Mr McCapra’s views are vandalic, yobbish, and simply wrong and he needs to stop working against members. What he is doing now is to keep the President’s and Trustees pants up with his teeth whilst he tries to confound Memebers with his self-important Managerial Mumbo-Jumbo and pomposity. I am not sure what he’s doing with his hands, but I would like to ask him to take them out of my pocket: he is grabbing something other than my wallet, right now.

    The shabby and unjust treatment I have suffered at his hands depicts his character as rather controlling and manipulative. Abusing his position and riding high over Members rights is not beneath him, very much the opposite.

    The fact that neither the President not the Trustees have acted to correct the situation and assert my rights, is an stark example of the moral cowardice and lack of ethical backbone that corrodes our Institute. They are more than ready to sacrifice our institute and bury our profession in order to save their tattered reputation and their fake chumminess. Assasinating my name and reputation means nothing to them, I am just another paying dork, suffering their largesse with money that is not theirs.

    This has to stop!

  9. Jim Mairs

    In response to the email sent by Tom Turner regarding the state of the LI

    I fundamentally agree with your comments as I have watched the Institute the since the mid 70s progressively become an irrelevance through its appalling changes of policy and an apparent unwillingness to listen to those warning of the consequences of such action. One member of the local chapter who has been in the profession for over 30 years made a simple, though profound statement about the Institute and the profession: He summed it up as being “a profession in terminal decline” and how right he was. .

    It is not uncommon, in the established professions of law, medicine, architecture and engineering for three and four generations to following in their parent’s chosen profession; yet in the past 40 years I have only met one person who followed their parent’s profession of landscape architecture and that was over 35 years ago. Clearly the profession is considered as an unsuitable occupation by those who are truly knowledgeable about the profession, its credibility, security of employment and earning capability.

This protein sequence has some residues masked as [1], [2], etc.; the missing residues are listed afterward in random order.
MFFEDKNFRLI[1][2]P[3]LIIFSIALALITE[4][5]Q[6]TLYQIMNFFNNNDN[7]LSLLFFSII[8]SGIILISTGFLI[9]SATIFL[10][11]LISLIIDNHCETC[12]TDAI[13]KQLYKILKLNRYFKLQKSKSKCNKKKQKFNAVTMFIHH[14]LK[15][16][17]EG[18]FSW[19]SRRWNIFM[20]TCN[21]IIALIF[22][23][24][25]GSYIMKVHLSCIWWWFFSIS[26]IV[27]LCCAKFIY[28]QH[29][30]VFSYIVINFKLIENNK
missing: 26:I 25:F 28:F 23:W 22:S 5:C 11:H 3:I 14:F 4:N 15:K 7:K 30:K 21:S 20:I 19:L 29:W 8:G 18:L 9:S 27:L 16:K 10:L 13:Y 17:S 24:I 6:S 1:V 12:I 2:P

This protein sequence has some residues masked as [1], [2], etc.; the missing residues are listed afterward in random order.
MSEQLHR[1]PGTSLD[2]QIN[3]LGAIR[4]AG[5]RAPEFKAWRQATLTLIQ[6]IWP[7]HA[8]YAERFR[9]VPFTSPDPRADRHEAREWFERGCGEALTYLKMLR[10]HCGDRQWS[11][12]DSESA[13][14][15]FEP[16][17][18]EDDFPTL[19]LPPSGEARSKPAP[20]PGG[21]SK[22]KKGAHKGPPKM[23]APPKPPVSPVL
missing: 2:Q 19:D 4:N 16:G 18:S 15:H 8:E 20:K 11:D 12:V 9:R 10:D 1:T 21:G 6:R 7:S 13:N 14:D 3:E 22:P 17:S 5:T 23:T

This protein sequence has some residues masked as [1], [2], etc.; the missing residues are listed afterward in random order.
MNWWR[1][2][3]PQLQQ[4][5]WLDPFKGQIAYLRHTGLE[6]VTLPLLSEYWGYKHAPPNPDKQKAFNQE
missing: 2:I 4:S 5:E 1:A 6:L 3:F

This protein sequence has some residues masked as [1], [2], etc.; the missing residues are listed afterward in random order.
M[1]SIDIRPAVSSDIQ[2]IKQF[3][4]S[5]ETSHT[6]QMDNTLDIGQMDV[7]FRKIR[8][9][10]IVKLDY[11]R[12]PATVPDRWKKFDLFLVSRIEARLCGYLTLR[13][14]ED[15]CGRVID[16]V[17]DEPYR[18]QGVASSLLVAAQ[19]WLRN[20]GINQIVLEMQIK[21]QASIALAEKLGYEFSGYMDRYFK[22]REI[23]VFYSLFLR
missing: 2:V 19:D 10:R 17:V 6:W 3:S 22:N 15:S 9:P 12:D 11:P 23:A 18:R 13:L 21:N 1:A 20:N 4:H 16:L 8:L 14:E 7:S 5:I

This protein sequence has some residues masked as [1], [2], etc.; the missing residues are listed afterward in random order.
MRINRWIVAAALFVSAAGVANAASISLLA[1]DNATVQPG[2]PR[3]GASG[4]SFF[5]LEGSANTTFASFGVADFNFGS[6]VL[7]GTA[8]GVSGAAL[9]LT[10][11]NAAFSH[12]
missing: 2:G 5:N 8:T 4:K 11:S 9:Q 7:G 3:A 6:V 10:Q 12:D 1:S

I am a member of the ASLA as well. It has been and continues to be, a very effective organisation as it represents the concerns and aspirations of its members and those members are landscape architects, not landscape managers or landscape scientists.. The ASLA is completely focused on the affairs of landscape architects and actively promotes the profession in a well coordinated manner and has considerable political influence through its endeavors. It is free from ambiguity, has a clear statement of purpose and does not suffer from the stupid schizophrenic characteristics of the LI which I see as the fundamental cause of the present demise. Let us not fall into the trap of assuming that the grass is greener on the other side of the pond. The earnings of landscape architects in the USA, from a quick check on the internet, indicated at they earn about a quarter that of a lawyer.

    What is the way forward?. As I see it; get back to basics. Strip the organization down and re-focus it. Get rid of the landscape managers and scientist. They are dead weight. Return it to the Institute of Landscape Architects and thereby create a new leaner organization dedicated to the its members and actively engaged in promoting the profession, generating work, creating employment opportunities and promotion prospects for Landscape architects. This is what we as Landscape architects need require and deserve. I would suggest that Sir Geoffrey Jellicoe clearly had very similar understanding of matters all those years ago. If the LI fails to deliver, as it has over the decades, then it does not deserve to exist and we, as professional landscape architects, will see our earning and prospects declining to the levels of gardeners. And lets face it, most people think we are glorified gardeners.

    This is a mess and I frankly do not think the situation will improve unless there is a radical approach. We need a much more businesslike approach. We need to see prospects and earning increase to attract the best people into the profession. I am sick and tired of hearing sandal shoed, tweed jacketed persons telling me that working in Landscape architecture is some kind of “Calling” and that earning as not important. What rubbish: This perverted mentality is what has got us into this mess.

    The Institute is 30 years too late in realising the problem. The solution will be painful and we are certain to see many P45’s being issued as a consequence of the lack of direction by the Institute.